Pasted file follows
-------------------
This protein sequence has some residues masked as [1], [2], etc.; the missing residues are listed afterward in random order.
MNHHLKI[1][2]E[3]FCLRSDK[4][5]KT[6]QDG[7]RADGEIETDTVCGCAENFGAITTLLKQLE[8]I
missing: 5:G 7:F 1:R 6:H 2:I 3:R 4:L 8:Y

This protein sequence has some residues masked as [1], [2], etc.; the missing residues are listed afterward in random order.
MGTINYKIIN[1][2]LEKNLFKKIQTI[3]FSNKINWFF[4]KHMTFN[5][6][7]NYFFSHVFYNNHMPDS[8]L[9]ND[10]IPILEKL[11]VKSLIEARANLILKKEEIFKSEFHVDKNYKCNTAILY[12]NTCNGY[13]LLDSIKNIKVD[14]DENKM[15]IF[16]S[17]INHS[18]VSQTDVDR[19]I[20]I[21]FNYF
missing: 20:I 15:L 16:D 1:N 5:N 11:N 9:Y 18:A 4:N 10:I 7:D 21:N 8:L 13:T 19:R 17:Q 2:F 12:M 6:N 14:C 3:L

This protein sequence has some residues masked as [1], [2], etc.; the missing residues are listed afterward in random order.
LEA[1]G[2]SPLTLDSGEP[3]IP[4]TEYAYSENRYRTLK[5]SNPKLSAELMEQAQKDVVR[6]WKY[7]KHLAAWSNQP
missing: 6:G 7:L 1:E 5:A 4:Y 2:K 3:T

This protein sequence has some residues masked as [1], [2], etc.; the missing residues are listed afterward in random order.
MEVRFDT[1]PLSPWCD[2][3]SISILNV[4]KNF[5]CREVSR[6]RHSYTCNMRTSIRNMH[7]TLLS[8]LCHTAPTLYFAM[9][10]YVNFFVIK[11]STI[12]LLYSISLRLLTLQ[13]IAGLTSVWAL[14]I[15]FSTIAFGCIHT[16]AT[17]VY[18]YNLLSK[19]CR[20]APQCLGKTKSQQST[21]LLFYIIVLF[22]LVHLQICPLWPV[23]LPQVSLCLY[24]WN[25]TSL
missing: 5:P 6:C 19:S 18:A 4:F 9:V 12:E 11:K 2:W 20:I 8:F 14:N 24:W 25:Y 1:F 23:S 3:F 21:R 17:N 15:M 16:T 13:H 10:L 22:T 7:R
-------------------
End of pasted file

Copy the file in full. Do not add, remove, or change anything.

This protein sequence has some residues masked as [1], [2], etc.; the missing residues are listed afterward in random order.
MNHHLKI[1][2]E[3]FCLRSDK[4][5]KT[6]QDG[7]RADGEIETDTVCGCAENFGAITTLLKQLE[8]I
missing: 5:G 7:F 1:R 6:H 2:I 3:R 4:L 8:Y

This protein sequence has some residues masked as [1], [2], etc.; the missing residues are listed afterward in random order.
MGTINYKIIN[1][2]LEKNLFKKIQTI[3]FSNKINWFF[4]KHMTFN[5][6][7]NYFFSHVFYNNHMPDS[8]L[9]ND[10]IPILEKL[11]VKSLIEARANLILKKEEIFKSEFHVDKNYKCNTAILY[12]NTCNGY[13]LLDSIKNIKVD[14]DENKM[15]IF[16]S[17]INHS[18]VSQTDVDR[19]I[20]I[21]FNYF
missing: 20:I 15:L 16:D 1:N 5:N 11:N 9:Y 18:A 4:N 10:I 7:D 21:N 8:L 13:T 19:R 17:Q 2:F 12:M 6:N 14:C 3:L

This protein sequence has some residues masked as [1], [2], etc.; the missing residues are listed afterward in random order.
LEA[1]G[2]SPLTLDSGEP[3]IP[4]TEYAYSENRYRTLK[5]SNPKLSAELMEQAQKDVVR[6]WKY[7]KHLAAWSNQP
missing: 6:G 7:L 1:E 5:A 4:Y 2:K 3:T

This protein sequence has some residues masked as [1], [2], etc.; the missing residues are listed afterward in random order.
MEVRFDT[1]PLSPWCD[2][3]SISILNV[4]KNF[5]CREVSR[6]RHSYTCNMRTSIRNMH[7]TLLS[8]LCHTAPTLYFAM[9][10]YVNFFVIK[11]STI[12]LLYSISLRLLTLQ[13]IAGLTSVWAL[14]I[15]FSTIAFGCIHT[16]AT[17]VY[18]YNLLSK[19]CR[20]APQCLGKTKSQQST[21]LLFYIIVLF[22]LVHLQICPLWPV[23]LPQVSLCLY[24]WN[25]TSL
missing: 5:P 6:C 19:S 18:A 4:F 9:V 12:E 11:K 2:W 20:I 8:F 14:N 24:W 25:Y 1:F 23:S 3:F 21:R 17:N 15:M 16:T 13:H 10:L 22:T 7:R